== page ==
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10 Things to Be Thankful for Even If You Hate Yourself

Thanksgiving is hard to celebrate if you think you don't deserve good things.

Key points

  • Studies show that gratitude has many physical and mental benefits, but low self-esteem sometimes makes it hard to feel grateful.
  • Feeling unable to celebrate Thanksgiving "properly" gives people with low self-esteem yet another reason to shame and blame themselves.
  • When low self-esteem blocks our ability to feel thankful, we can ultra-simplify the process of gratitude.

When a major holiday is based on gratitude—which, with its scientifically proven mind and body benefits, features prominently in self-help circles these days—those with low self-esteem face major pitfalls.

What if we think we don't deserve good things?

What if we believe ourselves so incompetent/inferior/evil that we attained our careers, friendships, and other accomplishments unfairly or by accident? What if we cannot "own" whatever we should ostensibly be thankful for?

Our vicious inner critics lash out at us as we think our friends/coworkers/kinfolk would if they knew how unthankful Thanksgiving can sometimes make us feel:

How dare you whine and moan when millions have it so much worse? If you're not starving, sick, in pain or prison, sprawled with your back broken at the bottom of a cliff where nobody can hear you scream, why aren't you dancing ecstatically in the street? If you can walk/talk/think, why aren't you broadcasting your gratitude across the sky?

Our vicious inner critics hiss: Shall I give you something to cry about?

We turn our seeming inability to celebrate Thanksgiving "properly" into further fuel for our self-hatred.

The trouble with low self-esteem is that it feels so real. It is a state of mind, of consciousness, a misperception as if we were locked in steel-walled echo chambers, wearing someone else's contact lenses, thinking this was life and sight.

The other trouble with low self-esteem is that stuff sticks to it. Like tar, low self-esteem attracts and collects every morsel of passing debris, which makes it ever larger, ever stickier. That lost key, those unanswered texts, all rank as further "evidence," more "proof."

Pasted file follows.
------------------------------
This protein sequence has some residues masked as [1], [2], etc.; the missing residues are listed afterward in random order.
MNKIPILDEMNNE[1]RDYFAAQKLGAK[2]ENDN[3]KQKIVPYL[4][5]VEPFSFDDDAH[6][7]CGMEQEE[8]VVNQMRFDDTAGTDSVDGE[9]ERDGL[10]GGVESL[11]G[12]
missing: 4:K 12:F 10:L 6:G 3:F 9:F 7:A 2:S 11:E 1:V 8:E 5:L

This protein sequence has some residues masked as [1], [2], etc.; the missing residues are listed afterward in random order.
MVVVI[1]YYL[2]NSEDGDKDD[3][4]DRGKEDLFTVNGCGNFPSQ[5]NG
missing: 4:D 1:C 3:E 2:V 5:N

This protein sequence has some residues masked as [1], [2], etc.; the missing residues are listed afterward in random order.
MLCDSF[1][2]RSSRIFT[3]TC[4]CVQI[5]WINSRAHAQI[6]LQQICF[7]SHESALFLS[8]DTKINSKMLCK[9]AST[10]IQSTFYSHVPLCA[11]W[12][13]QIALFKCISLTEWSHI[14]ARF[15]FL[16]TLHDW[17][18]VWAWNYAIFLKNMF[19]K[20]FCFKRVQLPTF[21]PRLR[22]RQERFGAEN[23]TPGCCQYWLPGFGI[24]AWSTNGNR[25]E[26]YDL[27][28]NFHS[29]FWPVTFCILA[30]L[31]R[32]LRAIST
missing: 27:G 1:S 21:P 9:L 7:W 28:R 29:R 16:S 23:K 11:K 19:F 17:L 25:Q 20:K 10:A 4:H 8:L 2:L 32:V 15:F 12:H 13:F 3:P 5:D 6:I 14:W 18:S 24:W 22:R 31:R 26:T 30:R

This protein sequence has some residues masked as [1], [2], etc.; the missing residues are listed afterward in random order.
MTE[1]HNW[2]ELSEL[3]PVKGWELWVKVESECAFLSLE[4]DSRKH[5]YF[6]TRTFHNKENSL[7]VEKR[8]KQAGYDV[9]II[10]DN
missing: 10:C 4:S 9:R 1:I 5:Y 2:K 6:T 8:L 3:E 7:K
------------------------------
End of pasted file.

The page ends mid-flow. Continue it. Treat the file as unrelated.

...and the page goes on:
Knowing all this, we can embrace Thanksgiving on alternate terms.

Not beating ourselves up over our perceived ingratitude—which is not selfishness or carelessness or spoiledness, really, but rather nearsightedness of the heart—we can celebrate what we treasure or have ever treasured, however intangible or slight. We can celebrate things that simply are. Such as:

  • Air: Sure, it's obvious. But that's the point. We need it, and it's almost always there.
  • Laughter: Something, somewhere, at some time we found hilarious. Wasn't that fun?
  • Wilderness: We need not climb Half Dome or swim with golden jellyfish on Palau, but how amazing that these opportunities exist.
  • Other species: Aren't we lucky not to inhabit this Earth alone?
  • Knowledge: Not only ours but everyone's, accumulated over time.
  • Non-pain: Whatever doesn't hurt, just yay.
  • Music: In the ever-expanding realm of "this is simply out there waiting to be enjoyed," this ranks incredibly high.
  • Free stuff: See air, music, and wilderness above. Consider everything that costs no money. Each such item is a gift, a prize.
  • Certain individuals: This includes ones we know, ones we never knew, in person or in principle, fleshly or fictional.
  • Healing: More in the "exists" category. It's not rapid or always complete, but it has happened and still will.
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